I remember one time in the back seat of your car, we were talking about The Rest is Noise, and you had a point about it that I’d never heard before…
For my DMA research, I’ve been studying Meredith Monk. I really admire her work. She has a huge output, and I think she’s affected and influenced a ton of composers who are currently working. “Dolmen Music” was a really important work, and she’s done a lot of stunning installation projects, like “Songs of Ascension.” And I think she gets overlooked. There are a variety of reasons why that could be—people label her work as performance art, and there’s a slight remove from the stodgy concept of what a composer is. Sometimes I think it might be gender related—I think there are a variety of reasons for why she’s sometimes left out of the conversation.
And when I was reading The Rest is Noise I had recently fallen in love with a lot of her work. There was just one brief sort of throwaway sentence in the book about her, which was disappointing to me. I think she’s a bigger figure of the 20th century than people sometimes give her credit for. We have a problem of women needing to be mentioned in the canon—in order for the canon to change and really include people who are making a substantial contribution to the field, we have to be writing about them. It’s very easy to write about the names that are already big, but if we want to push this forward, and not ignore voices, then it’s important for substantial texts to include people like Meredith Monk. So that was my disappointment.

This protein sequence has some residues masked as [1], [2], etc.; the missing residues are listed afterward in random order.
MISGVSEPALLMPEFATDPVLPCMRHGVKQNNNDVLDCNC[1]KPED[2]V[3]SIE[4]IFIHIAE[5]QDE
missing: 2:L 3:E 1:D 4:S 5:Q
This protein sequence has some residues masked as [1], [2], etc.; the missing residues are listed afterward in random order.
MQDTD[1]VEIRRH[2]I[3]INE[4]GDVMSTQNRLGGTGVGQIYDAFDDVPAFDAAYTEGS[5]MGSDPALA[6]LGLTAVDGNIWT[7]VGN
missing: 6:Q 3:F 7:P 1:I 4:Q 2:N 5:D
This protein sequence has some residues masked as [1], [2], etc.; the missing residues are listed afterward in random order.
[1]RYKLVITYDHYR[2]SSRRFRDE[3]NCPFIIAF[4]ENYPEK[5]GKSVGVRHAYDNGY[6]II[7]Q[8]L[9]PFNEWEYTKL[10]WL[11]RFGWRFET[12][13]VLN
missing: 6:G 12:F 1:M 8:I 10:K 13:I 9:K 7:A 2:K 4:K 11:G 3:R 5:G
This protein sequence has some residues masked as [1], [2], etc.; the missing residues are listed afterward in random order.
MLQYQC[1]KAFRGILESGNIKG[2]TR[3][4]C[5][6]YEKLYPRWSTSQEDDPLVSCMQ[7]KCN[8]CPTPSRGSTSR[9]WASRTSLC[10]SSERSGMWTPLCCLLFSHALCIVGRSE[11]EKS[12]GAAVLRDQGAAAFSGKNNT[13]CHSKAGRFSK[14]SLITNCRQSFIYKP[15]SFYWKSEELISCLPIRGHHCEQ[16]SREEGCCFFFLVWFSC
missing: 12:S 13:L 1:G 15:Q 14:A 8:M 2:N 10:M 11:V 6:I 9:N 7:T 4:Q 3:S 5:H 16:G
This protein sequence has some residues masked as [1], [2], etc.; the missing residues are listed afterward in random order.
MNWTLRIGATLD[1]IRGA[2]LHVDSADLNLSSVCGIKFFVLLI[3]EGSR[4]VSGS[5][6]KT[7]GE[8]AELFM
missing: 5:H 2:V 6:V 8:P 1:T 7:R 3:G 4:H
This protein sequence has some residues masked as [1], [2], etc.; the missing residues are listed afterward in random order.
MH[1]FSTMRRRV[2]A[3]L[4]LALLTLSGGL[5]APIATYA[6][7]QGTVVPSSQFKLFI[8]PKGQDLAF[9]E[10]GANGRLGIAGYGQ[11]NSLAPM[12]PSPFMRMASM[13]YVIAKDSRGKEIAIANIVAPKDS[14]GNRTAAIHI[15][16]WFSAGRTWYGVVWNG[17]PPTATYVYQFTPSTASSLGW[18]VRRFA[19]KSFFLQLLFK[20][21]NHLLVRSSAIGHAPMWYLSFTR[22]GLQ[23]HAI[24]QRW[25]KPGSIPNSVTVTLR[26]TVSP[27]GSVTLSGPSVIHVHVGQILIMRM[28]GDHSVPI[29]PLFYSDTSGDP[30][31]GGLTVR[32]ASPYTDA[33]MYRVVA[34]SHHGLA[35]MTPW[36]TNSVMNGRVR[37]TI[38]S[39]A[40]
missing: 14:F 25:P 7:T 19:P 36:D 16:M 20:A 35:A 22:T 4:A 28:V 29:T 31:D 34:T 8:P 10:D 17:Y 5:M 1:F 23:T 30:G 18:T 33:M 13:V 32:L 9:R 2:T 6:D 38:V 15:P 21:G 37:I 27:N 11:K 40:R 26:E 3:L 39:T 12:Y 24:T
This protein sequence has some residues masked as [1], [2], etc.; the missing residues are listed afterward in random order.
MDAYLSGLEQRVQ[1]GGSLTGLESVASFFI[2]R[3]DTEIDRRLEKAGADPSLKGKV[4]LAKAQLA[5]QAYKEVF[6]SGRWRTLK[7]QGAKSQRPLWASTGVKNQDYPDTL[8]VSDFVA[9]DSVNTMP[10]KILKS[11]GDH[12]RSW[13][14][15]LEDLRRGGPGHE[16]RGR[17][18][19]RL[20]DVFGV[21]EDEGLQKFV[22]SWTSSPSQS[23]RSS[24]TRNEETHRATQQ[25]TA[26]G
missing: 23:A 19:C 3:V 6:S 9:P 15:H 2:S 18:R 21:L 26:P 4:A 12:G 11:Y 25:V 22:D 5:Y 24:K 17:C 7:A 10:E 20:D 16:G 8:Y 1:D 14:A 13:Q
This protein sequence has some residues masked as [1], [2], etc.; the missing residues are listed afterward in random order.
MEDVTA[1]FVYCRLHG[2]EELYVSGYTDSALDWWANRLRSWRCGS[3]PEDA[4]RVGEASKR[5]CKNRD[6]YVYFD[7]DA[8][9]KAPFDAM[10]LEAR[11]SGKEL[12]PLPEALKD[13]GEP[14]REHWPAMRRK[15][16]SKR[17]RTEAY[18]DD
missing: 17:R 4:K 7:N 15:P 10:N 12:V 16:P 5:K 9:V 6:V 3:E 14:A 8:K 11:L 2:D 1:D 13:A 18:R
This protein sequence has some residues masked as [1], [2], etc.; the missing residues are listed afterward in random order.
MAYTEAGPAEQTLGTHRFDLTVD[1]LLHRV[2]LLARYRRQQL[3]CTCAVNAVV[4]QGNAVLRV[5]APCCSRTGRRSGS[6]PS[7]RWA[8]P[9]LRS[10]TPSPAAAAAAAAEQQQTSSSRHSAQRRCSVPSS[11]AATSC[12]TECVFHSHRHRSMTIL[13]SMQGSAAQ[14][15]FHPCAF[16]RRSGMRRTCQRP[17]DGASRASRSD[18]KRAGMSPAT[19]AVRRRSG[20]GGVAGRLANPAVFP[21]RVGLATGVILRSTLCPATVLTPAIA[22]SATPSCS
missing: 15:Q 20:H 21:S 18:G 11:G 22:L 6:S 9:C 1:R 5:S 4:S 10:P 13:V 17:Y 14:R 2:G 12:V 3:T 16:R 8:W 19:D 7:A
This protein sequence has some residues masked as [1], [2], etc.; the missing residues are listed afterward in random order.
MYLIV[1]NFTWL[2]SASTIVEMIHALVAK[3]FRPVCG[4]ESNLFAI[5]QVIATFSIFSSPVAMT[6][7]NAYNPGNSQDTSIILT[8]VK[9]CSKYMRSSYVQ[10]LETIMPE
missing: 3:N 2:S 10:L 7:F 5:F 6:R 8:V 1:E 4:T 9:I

Meredith Monk, “Songs of Ascension”; Vocal Ensemble. From a performance at Ann Hamilton’s Tower, Oliver Ranch, in Geyserville, California, from 2008.
I really enjoyed it when I read it, and it is the book that people recommend to people who are curious about 20th century music that might not be trained musicians, or might be completely unfamiliar with the repertoire…
So when that’s the introduction that they get, they’re going to remember the people who were mentioned most frequently, unless they’re a very curious type of reader.